Update, Aug. 16: Pizzeria Vetri is now open for lunch Monday through Friday.
Name: Pizzeria Vetri
Vitals: 2221 14th St. NW. 202-794-9057. pizzeriavetri.com.
Neighborhood: 14th Street NW
Description: Philadelphia-import pizza joint
Ambiance: Casual eatery for families or friends
Owner: Vetri Family, the newly branded group acquired last year by URBN (parent company of Urban Outfitters, Anthropologie and Free People)
Chefs: German Jarquin, culinary director Jeff Michaud
Open: Dinner daily and lunch Friday through Sunday beginning Monday; daily lunch to come this fall
Chef Marc Vetri has eaten the much-famed, much-copied, much-revered pizza of Naples. (See: The VPN certification sought by pizzerias around the world.) "I'm not a fan," said the Philadelphia restaurateur and Vetri Family president who's making his first foray into the Washington market with his casual Pizzeria Vetri. So you won't find super-hot ovens that cook pies in 90 seconds at this pizza joint. Instead, pies will be cooked in the massive wood-burning Marra Forni oven at 700 degrees for about three minutes. The pizzas won't be overly sauced, and while the dough is a traditional long-fermented Neapolitan style, it will be made with America's King Arthur Flour. The dough will also be used to create a slightly thicker slice of the day sold in rectangular pieces as "pizza al taglio."
And before you ask, this is not a build-your-own-pie concept. "We're a pizzeria," said Jeff Benjamin, chief operating officer of Vetri Family, meaning the idea is to keep things relatively simple and streamlined. (This is the fourth Pizzeria Vetri, with two in Philadelphia and one in Austin, Texas.) The dinner menu currently consists of 10 pies, including the standard margherita and pepperoni pizzas, in addition to the Granchio with Maryland blue crab, the Salsiccia with fennel sausage and the Tonno with Sicilian tuna. You will get a choice in size, though. The Napoletano feeds one or two people, while the Metro (as in meter, not our hapless subway) feeds three to four.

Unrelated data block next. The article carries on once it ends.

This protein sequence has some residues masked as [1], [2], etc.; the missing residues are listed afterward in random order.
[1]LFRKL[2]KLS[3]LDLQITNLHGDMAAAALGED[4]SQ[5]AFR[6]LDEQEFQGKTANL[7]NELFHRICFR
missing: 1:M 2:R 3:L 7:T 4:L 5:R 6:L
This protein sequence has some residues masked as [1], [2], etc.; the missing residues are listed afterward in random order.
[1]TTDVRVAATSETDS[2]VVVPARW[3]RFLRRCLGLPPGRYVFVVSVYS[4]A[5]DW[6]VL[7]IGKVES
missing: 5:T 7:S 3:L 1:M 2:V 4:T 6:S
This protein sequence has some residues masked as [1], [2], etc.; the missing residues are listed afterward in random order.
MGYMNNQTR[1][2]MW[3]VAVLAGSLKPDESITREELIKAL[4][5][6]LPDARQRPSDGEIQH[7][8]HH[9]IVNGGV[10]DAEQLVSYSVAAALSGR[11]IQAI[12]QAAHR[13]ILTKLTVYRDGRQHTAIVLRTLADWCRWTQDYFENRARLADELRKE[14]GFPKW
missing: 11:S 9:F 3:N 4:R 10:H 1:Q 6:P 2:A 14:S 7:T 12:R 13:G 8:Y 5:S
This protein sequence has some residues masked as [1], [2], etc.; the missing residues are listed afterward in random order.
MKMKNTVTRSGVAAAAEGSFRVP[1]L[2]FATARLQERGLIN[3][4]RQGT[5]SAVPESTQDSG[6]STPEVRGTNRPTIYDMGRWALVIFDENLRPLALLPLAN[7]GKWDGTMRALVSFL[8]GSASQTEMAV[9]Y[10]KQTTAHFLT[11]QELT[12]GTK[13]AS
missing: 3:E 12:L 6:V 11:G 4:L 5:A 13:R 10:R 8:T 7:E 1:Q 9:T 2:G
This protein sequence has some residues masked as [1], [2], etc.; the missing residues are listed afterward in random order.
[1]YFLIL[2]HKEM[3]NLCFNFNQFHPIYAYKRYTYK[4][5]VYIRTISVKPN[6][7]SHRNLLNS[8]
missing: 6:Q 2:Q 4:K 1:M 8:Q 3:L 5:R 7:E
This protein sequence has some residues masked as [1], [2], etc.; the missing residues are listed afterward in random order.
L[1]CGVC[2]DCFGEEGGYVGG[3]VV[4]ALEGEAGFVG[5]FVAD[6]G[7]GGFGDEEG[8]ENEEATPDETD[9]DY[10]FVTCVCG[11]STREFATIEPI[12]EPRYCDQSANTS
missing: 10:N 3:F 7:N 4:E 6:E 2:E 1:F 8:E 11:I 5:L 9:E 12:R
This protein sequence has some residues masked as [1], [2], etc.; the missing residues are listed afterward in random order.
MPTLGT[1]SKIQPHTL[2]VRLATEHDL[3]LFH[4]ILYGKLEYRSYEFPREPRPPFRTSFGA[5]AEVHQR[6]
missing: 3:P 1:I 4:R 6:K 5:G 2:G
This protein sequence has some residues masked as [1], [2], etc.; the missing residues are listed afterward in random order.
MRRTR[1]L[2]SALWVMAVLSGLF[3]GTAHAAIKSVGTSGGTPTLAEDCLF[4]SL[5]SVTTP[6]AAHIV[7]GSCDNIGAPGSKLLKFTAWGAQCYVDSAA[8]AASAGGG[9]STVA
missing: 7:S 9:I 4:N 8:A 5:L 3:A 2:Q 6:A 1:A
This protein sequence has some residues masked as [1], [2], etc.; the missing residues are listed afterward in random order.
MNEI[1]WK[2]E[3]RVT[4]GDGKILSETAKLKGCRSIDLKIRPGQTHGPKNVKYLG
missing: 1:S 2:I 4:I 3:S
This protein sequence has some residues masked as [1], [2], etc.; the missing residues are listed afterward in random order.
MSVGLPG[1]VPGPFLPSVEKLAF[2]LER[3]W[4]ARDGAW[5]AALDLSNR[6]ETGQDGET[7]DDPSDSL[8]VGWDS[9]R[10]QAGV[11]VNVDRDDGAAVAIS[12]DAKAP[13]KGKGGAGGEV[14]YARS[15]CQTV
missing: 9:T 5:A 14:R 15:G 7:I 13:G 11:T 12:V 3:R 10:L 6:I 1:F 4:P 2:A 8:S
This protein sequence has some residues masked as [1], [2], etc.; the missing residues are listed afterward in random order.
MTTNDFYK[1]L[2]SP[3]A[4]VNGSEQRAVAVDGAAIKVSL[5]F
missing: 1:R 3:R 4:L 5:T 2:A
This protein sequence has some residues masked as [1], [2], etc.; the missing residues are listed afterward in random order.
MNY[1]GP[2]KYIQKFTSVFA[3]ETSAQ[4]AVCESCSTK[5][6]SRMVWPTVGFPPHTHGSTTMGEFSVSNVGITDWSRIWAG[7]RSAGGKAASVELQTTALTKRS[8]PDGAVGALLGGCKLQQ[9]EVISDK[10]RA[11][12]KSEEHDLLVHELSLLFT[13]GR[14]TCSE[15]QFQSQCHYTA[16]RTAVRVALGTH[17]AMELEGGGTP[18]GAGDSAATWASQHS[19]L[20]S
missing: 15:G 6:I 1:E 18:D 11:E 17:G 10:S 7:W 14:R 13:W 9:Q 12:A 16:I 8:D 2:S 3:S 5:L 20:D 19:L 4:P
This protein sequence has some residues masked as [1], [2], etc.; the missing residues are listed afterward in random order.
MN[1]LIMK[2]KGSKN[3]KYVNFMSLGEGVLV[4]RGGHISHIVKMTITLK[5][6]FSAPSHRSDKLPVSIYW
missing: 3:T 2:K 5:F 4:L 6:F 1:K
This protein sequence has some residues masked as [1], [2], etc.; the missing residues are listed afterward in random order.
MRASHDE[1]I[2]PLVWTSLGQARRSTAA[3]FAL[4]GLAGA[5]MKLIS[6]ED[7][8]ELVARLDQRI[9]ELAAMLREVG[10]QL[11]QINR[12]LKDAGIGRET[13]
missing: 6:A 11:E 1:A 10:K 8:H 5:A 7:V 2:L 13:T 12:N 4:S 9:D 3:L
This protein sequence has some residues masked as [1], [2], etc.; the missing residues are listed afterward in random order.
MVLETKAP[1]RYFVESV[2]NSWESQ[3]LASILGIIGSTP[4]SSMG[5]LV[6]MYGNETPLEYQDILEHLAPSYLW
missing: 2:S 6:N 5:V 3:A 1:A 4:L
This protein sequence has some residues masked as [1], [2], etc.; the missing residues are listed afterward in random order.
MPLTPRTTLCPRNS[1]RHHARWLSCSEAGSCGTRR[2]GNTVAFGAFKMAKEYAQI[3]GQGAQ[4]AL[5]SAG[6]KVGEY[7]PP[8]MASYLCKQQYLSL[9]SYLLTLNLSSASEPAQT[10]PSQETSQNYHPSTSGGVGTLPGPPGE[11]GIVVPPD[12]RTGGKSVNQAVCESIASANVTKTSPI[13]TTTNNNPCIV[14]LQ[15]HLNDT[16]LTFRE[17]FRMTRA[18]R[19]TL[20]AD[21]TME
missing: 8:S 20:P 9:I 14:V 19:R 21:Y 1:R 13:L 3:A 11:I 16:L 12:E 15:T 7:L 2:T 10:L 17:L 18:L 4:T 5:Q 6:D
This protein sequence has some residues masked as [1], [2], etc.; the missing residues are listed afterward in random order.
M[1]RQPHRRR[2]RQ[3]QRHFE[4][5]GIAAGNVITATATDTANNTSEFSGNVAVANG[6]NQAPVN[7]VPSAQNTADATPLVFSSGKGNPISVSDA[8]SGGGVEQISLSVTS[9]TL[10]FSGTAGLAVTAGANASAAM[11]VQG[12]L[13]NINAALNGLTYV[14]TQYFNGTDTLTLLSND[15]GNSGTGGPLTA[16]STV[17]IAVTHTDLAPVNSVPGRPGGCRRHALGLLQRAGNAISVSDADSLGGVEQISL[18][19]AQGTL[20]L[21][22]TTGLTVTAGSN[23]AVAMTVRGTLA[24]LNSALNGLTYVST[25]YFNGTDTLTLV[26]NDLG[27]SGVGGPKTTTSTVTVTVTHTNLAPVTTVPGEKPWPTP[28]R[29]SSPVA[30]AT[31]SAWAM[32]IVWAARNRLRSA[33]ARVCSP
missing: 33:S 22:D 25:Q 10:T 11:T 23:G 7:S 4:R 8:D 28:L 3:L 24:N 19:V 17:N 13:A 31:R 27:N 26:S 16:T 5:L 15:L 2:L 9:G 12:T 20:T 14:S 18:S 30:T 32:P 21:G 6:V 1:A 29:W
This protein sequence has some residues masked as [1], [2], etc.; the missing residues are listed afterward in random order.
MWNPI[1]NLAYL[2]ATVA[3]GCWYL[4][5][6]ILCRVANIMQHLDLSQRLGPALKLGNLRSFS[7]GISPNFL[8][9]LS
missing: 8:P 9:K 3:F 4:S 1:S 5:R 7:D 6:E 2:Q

Offerings are rounded out with several salads, a calzone and a rotolo, a cinnamon-bun-looking creation rolled up with mortadella, ricotta and pistachio pesto. Almost all the food is prepared using the wood-fired oven.
Desserts include fried pizza dough, cannoli, a Nutella pizza and gelato, including an "ohh miso honey" flavor created by Katsuya Fukushima of Daikaya and Bantam King.
Relatively modest. There will be two wines on tap offered by the glass or carafe -- one white and one red, which is the kind of selection you'd expect at many restaurants in Italy, Benjamin said. One additional white, red and bubbly will be available by the glass or bottle. Expect four cocktails, four beers on tap and a somewhat beefier list of cans and bottles divided into "crisp & clean," "hoppy and you know it," "sugar & spice" and "dark and flavorful" categories.
"Very rustic" and a bit warehouse-y, as Vetri put it. Think red, white and wood. There are 70 seats in the 2,200-square-foot space, which includes two bars -- one wrapping around the oven and another around the beverage nerve center.